Gene therapy has transformed the lives of people with a genetic disorder that causes painful and unpredictable swelling attacks.
Angiodema, thought to affect 50,000 people worldwide, can be seriously debilitating, affect airways, and occasionally prove fatal.
Patients treated with a single dose of gene therapy Crispr-Cas9 showed little sign of further symptoms.
The therapy also has big potential as a treatment for other genetic conditions.
“It looks as if the single-dose treatment will provide a permanent cure for my hereditary angioedema patients’ very disabling symptoms,” principal investigator Dr Hilary Longhurst, a clinical immunologist at Auckland hospital, said.
Angiodema causes swelling in the soft tissues and can affect many parts of the body.
Cleveland Firman, from Suffolk, who received the treatment in the UK said: “The randomness, unpredictability and potential severity of the attacks has made trying to live my life almost impossible. I spent my life constantly wondering if my next attack would be severe.
“The swellings are painful and disfiguring. I was embarrassed to go out in case of an attack. I’ve been hospitalised with swellings on my neck and throat that have affected my ability to breathe.
“Since the treatment, I’ve not had a single attack. I’ve had a radical improvement in my physical and mental wellbeing.
“I am very positive about the future. I am now volunteering where I can meet like-minded people. The freedom has opened up my world and improved my self-confidence.”
Crispr-Cas9 is a DNA cutting and pasting system that scientists have borrowed from nature. Bacteria use it to protect themselves against foreign DNA from viruses. Scientists have been using it in the lab to target and cut out faulty DNA in human cells that cause illnesses.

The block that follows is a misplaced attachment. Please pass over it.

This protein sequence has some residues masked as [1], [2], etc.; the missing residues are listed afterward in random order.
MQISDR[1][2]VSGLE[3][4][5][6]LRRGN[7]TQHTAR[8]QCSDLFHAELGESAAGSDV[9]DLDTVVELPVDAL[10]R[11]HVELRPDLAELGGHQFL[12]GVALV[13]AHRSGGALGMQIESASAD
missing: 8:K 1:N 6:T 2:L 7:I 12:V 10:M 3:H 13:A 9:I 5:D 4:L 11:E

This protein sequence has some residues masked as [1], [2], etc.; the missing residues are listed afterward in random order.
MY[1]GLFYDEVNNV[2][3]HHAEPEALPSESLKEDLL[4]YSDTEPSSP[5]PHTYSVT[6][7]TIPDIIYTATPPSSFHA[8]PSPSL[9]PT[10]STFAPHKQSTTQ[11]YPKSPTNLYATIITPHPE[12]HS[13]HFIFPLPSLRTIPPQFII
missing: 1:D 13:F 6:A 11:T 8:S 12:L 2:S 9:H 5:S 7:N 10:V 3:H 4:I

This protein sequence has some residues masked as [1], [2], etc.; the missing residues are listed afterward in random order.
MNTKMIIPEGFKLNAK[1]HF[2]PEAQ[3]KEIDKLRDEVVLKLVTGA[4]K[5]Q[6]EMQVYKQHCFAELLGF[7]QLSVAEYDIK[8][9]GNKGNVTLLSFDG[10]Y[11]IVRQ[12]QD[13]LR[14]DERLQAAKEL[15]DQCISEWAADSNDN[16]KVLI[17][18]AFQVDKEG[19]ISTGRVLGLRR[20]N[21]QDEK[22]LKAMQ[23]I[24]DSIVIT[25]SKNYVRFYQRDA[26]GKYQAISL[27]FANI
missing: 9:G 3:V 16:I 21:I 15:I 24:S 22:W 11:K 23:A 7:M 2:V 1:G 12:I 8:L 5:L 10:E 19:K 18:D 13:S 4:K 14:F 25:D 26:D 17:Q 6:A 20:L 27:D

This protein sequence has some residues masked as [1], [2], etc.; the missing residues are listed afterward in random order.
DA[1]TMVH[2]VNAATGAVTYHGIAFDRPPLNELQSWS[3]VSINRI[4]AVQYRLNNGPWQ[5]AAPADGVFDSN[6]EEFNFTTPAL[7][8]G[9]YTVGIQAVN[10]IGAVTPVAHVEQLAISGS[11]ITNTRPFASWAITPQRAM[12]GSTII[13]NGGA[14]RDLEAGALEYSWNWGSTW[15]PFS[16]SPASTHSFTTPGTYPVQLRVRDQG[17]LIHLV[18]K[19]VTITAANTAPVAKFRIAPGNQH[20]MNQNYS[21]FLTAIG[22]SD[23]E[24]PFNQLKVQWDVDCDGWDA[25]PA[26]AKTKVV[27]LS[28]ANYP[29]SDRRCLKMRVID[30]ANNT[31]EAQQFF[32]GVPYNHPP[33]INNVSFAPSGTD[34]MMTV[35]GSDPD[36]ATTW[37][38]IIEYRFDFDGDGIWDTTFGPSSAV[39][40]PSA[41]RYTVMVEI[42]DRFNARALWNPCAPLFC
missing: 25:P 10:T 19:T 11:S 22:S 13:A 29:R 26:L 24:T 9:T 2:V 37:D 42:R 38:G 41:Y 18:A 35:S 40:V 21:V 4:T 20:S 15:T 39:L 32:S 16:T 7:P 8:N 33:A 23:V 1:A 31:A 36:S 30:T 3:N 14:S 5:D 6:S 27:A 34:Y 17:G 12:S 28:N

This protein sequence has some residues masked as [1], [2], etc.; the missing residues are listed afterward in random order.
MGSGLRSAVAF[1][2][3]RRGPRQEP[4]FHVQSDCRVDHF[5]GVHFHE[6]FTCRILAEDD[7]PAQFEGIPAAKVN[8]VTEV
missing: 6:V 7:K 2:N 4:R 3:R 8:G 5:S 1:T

However, the edits are not always perfect and the cuts can end up in the wrong place.
In the trial, published in the New England Journal of Medicine, angiodema symptoms were reduced by 95% among a small group of patients from the UK, New Zealand, and the Netherlands given a single infusion – targeted at cells in the liver – to reduce the KLKB1 gene’s ability to produce plasma prekallikrein.
Just one of the patients continued to show symptoms, which were only minor.
Dr Padmalal Gurugama, who led the UK branch of the research, at Cambridge University Hospital, said the therapy could significantly improve lives.
“Hereditary angioedema can cause patients severe swellings and intense pain, which can be life-threatening as well as restricting normal activities, such as going to work or school,” he said.
“Because it is often misdiagnosed, many patients undergo unnecessary treatments and invasive procedures.
“This is not the only condition in which Crispr-based gene editing is being tried.
“There are a lot of clinical trials targeting various other conditions that are producing similar results.”
The patients will be followed up for 15 years – to monitor the treatment’s long-term safety and efficacy.
Larger trials are also scheduled.
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